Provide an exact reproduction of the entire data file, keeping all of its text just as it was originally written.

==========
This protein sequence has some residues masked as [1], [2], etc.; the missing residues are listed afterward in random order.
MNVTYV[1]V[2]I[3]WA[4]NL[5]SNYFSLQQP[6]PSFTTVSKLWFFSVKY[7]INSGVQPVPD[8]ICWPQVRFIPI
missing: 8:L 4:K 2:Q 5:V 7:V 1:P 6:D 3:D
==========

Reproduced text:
This protein sequence has some residues masked as [1], [2], etc.; the missing residues are listed afterward in random order.
MNVTYV[1]V[2]I[3]WA[4]NL[5]SNYFSLQQP[6]PSFTTVSKLWFFSVKY[7]INSGVQPVPD[8]ICWPQVRFIPI
missing: 8:L 4:K 2:Q 5:V 7:V 1:P 6:D 3:D